Spain and the Euro: From Contagion to Isolation
Spain is on the verge of a nervous breakdown. The first years of the EMU crisis were characterized by the strong cross-border holdings of European Government Bonds (EGBs) by national banks. The fear of a contagion and a systemic crisis triggered by a potential sovereign default explained the denial of the solvency crisis in Greece and the painful acceptance and implementation of the PSI.
Spain is not suffering from a "contagion-style" crisis. The recent hike in the Bono/Bund did not leave other non-core countries unscathed, but the Spanish under performance highlights the new nature of the crisis: countries are left to solve their own problems. Through the European Banking Authority stress tests and the implementation of tougher Basel III capital requirements, European Banks have sharply reduced their exposure to foreign EGBs: French Banks holdings of Spanish Debt has declined from €14.6 bn to €11.4 bn between July and December 2011 (source: EBA).
Beyond that, the recent debate on Target II (the European equivalent of the US Fedwire) highlighted the strong dependence of countries on central bank liquidity to fund their current account deficits as private capital flows (mostly bank or debt related) have declined since 2008. The two waves of VLTRO have reinforced the temptation for domestic financial repression as many non-core beneficiaries of the 3-year liquidity allotment purchased domestic EGBs, as of late 2011. Prior to both LTROs, Spanish residents - banks and others - already held 58.5% of the total outstanding of Bonos. As a result, the main issue is no longer cross-border but domestic.
Going clockwise, Spain's government deficit surprised on the low side in 2011 as both central and autonomous administrations failed to reach their targets. The drastic budget bill brought hopes of curbing state and autonomous spending even though the central government has no majority control in Andalucia, Catalonia and Pais Basco. The main concern for investors is not so much the willingness of Spanish authorities to carry out reforms and more fiscal austerity but the associated negative impact on growth and the negative feedback loop it may have on the banking system.
Spanish banks have become the main buyers of Spanish bonds (€61 bn between December 2011 and February 2012), notably through LTRO-financed carry strategies. The sharp reduction of Spain's current account deficit suggests that the reliance on external financing has dwindled, but as private flows have dried up, the net external provision of funds comes from the ECB.
In addition, as the economic situation worsens, the risk of further losses for banks on nonperforming loans (real estate) increases the risk of recapitalization requirements. The mechanics are complex, as further recapitalization could come either through the FROB or the State. In any case, it could break the strong tie between banks and public borrowing. One option could be to resort to the ESM to recapitalize banks, but this has been officially denied, and would probably send a bad signal.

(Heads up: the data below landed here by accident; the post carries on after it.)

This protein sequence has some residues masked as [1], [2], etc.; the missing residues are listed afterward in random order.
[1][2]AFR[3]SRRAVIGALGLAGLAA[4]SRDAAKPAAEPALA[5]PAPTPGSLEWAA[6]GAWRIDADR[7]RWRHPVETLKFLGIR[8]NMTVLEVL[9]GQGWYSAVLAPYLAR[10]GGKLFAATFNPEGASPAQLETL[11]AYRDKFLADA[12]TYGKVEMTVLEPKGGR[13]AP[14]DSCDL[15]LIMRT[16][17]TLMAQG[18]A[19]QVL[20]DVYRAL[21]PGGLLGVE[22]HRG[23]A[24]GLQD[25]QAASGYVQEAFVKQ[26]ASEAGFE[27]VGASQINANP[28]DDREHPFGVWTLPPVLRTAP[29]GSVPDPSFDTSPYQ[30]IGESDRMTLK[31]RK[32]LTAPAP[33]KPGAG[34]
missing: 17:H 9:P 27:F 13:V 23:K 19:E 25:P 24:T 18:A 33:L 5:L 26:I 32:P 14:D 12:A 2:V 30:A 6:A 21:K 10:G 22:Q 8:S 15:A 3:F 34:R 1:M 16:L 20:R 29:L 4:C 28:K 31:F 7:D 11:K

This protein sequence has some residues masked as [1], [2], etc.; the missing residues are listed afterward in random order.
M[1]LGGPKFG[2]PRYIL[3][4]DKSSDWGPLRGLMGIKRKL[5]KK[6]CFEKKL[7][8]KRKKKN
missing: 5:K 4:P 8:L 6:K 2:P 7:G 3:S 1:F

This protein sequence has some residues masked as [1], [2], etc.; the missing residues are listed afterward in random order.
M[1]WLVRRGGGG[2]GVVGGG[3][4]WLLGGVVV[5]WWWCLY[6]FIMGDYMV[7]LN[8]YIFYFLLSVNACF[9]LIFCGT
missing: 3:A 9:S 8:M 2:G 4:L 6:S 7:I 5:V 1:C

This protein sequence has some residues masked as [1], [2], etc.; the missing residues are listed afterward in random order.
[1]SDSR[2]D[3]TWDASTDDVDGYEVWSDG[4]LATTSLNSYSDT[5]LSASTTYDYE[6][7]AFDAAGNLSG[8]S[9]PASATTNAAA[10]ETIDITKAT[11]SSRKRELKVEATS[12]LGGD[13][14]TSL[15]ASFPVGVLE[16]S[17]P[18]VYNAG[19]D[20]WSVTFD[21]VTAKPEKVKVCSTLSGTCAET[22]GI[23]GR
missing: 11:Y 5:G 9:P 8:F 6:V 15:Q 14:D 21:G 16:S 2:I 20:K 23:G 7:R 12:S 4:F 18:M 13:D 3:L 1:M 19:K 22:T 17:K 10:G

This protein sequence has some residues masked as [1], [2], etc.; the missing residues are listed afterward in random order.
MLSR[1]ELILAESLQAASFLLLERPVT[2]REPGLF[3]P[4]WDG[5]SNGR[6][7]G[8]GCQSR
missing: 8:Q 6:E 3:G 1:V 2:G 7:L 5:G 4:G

The problem is: liquidity is not capital. The VLTRO has enabled banks to avoid a funding crisis (huge redemptions in 2012) but the lack of responsiveness of credit growth suggests that more deleveraging was required to build up a strong capital base. Spain has been praised for the restructuring and revamping of its banking system since 2009 through the merger of cajas, but the recession may hinder the ongoing improvement (see for more detail the official view: http://www.bis.org/review/r120410b.pdf?frames=0 page 4).
The ECB appears ready to act with direct bond purchases in the secondary market [SMP]. Beyond the fact that it remains a temporary liquidity-crisis tool, were internal conflict to limit it, the last resort for banks would be the ELA (Emergency Liquidity Assistance - "providing liquidity support in exceptional circumstances to a temporary illiquid institution within discretion of the national central bank") that would further isolate the country. For example, Greece ELA outstanding is close to €60b…
The recent widening of Spain's spread does not reflect the contagion risk that prevailed in the 2009-2011 period. It highlights the risk of market fragmentation, as countries are not much more self-reliant than before. Without monetary help (except for the ECB), fiscal consolidation/reform efforts will lead to a recession-induced negative feedback loop. This is a new phase of the Euro crisis that requires going beyond the supply side and enhancing Eurozone coordination for growth.